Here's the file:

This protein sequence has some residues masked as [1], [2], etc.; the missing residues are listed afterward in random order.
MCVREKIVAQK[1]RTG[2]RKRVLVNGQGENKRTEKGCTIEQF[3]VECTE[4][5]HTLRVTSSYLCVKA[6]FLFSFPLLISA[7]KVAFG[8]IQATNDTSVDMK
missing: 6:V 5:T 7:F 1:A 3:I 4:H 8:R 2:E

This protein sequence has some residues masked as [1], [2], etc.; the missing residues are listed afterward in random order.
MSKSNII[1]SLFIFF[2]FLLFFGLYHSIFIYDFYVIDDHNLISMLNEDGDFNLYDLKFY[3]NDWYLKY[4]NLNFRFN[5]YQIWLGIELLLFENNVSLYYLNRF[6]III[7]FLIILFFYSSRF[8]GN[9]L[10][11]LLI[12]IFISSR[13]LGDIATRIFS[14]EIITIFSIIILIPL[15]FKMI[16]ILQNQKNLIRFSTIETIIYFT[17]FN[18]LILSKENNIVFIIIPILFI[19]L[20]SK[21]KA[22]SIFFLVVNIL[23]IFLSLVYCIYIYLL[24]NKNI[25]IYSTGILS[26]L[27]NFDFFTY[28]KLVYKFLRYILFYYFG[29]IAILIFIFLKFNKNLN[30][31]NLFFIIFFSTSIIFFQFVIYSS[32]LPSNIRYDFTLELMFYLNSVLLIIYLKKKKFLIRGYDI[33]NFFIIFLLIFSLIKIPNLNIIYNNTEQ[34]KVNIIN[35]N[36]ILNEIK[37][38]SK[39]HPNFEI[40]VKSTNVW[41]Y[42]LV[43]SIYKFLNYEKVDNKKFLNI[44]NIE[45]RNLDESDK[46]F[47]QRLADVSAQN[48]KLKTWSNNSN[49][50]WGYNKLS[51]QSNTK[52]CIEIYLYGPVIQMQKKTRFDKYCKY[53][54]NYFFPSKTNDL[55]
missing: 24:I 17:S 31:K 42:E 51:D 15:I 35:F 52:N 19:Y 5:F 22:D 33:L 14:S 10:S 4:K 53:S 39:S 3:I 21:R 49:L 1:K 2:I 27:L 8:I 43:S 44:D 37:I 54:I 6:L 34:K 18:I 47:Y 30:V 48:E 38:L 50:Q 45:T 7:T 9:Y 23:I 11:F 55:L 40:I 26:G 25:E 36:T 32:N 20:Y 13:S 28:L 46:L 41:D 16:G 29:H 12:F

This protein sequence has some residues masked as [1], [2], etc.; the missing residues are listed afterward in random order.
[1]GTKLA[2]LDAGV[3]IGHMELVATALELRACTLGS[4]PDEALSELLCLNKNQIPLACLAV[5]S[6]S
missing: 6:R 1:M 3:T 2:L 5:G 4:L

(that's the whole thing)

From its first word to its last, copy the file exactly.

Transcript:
This protein sequence has some residues masked as [1], [2], etc.; the missing residues are listed afterward in random order.
MCVREKIVAQK[1]RTG[2]RKRVLVNGQGENKRTEKGCTIEQF[3]VECTE[4][5]HTLRVTSSYLCVKA[6]FLFSFPLLISA[7]KVAFG[8]IQATNDTSVDMK
missing: 6:V 5:T 7:F 1:A 3:I 4:H 8:R 2:E

This protein sequence has some residues masked as [1], [2], etc.; the missing residues are listed afterward in random order.
MSKSNII[1]SLFIFF[2]FLLFFGLYHSIFIYDFYVIDDHNLISMLNEDGDFNLYDLKFY[3]NDWYLKY[4]NLNFRFN[5]YQIWLGIELLLFENNVSLYYLNRF[6]III[7]FLIILFFYSSRF[8]GN[9]L[10][11]LLI[12]IFISSR[13]LGDIATRIFS[14]EIITIFSIIILIPL[15]FKMI[16]ILQNQKNLIRFSTIETIIYFT[17]FN[18]LILSKENNIVFIIIPILFI[19]L[20]SK[21]KA[22]SIFFLVVNIL[23]IFLSLVYCIYIYLL[24]NKNI[25]IYSTGILS[26]L[27]NFDFFTY[28]KLVYKFLRYILFYYFG[29]IAILIFIFLKFNKNLN[30][31]NLFFIIFFSTSIIFFQFVIYSS[32]LPSNIRYDFTLELMFYLNSVLLIIYLKKKKFLIRGYDI[33]NFFIIFLLIFSLIKIPNLNIIYNNTEQ[34]KVNIIN[35]N[36]ILNEIK[37][38]SK[39]HPNFEI[40]VKSTNVW[41]Y[42]LV[43]SIYKFLNYEKVDNKKFLNI[44]NIE[45]RNLDESDK[46]F[47]QRLADVSAQN[48]KLKTWSNNSN[49][50]WGYNKLS[51]QSNTK[52]CIEIYLYGPVIQMQKKTRFDKYCKY[53][54]NYFFPSKTNDL[55]
missing: 24:I 17:S 31:K 42:E 51:D 15:I 35:F 52:N 19:Y 5:F 22:D 33:L 14:S 10:S 4:K 53:S 39:S 3:I 21:R 49:L 1:K 2:I 27:L 8:I 43:S 44:D 37:I 54:I 6:L 34:K 18:I 47:Y 30:V 48:E 38:L 50:Q 45:T 7:T 9:Y 23:I 11:F 55:L 40:I 26:G 25:E 36:T 32:N 20:Y 13:S 28:L 46:L 41:D 16:G 29:H 12:F

This protein sequence has some residues masked as [1], [2], etc.; the missing residues are listed afterward in random order.
[1]GTKLA[2]LDAGV[3]IGHMELVATALELRACTLGS[4]PDEALSELLCLNKNQIPLACLAV[5]S[6]S
missing: 6:R 1:M 3:T 2:L 5:G 4:L